Feminism and Geography : The Limits of Geographical Knowledge
Geography is a subject which throughout its history has been dominated by men; men have undertaken the heroic explorations which form the mythology of its foundation, men have written most of its texts and, as many feminist geographers have remarked, men's interests have structured what counts as legitimate geographical knowledge. This book offers a sustained examination of the masculinism of contemporary geographical discourses. Drawing on the work of feminist theories about the intersection of power, knowledge and subjectivity, different aspects of the discipline's masculinism are discussed in a series of essays which bring influential approaches in recent geography together with feminist accounts of the space of the everyday, the notion of a sense of place and views of landscape. In the final chapter, the spatial imagery of a variety of feminists is examined in order to argue that the geographical imagination implicit in feminist discussions of the politics of location is one example of a geography which does not deny difference in the name of a universal masculinity.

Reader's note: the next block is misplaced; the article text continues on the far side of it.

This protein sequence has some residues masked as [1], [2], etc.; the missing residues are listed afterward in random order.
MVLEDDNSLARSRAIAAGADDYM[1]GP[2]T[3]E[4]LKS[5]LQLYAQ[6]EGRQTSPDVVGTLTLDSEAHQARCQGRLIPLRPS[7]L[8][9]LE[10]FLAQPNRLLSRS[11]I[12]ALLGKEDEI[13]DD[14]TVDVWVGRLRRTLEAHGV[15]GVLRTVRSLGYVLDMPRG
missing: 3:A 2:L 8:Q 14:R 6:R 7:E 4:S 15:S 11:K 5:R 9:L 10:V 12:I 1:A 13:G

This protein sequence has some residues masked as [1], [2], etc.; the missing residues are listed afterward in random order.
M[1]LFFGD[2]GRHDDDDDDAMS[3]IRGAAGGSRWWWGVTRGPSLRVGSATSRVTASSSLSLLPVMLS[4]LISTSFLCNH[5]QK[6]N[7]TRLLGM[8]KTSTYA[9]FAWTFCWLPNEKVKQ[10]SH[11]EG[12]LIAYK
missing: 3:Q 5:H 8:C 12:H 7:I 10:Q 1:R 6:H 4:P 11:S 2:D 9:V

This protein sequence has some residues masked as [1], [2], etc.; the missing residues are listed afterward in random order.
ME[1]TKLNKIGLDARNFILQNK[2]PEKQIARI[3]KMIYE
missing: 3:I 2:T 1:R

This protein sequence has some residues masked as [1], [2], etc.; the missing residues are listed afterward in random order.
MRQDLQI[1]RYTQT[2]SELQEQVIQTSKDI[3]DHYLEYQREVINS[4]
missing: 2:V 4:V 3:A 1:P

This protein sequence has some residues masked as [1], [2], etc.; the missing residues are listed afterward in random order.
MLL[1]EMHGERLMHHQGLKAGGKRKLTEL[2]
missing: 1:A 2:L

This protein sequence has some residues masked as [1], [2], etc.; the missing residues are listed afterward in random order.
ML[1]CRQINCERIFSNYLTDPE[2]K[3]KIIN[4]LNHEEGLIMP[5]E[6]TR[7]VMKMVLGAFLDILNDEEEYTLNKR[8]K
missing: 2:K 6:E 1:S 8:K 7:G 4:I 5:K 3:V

- Electronic book text
- 18 Nov 2013
- John Wiley and Sons Ltd
- Polity Press
- United Kingdom
About Gillian Rose
Gillian Rose is Professor of Cultural Geography at the Open University
Table of contents
Acknowledgements. 1. Feminism and Geography: An Introduction. 2. Women and Everyday Spaces. 3. No Place for Women?. 4. The Geographical Imagination: Knowledge and Critique. 5. Looking at Landscape: The Uneasy Pleasures of Power. 6. Spatial Divisions and Other Spaces: Production, Reproduction and Beyond. 7. A Politics of Paradoxical Space. Notes to Chapters.
'It's very personal, very courageous, and very challenging.' Derek Gregory, Professor of Geography at the University of British Columbia '.subtle and sophisticated.this is an important book.' The Geographical Journal 'This is an important book in the development of feminist geography.' Geography '... A greatly needed assessment of recent work influenced by the fertile connections between feminism and geography.' Progress in Human Geography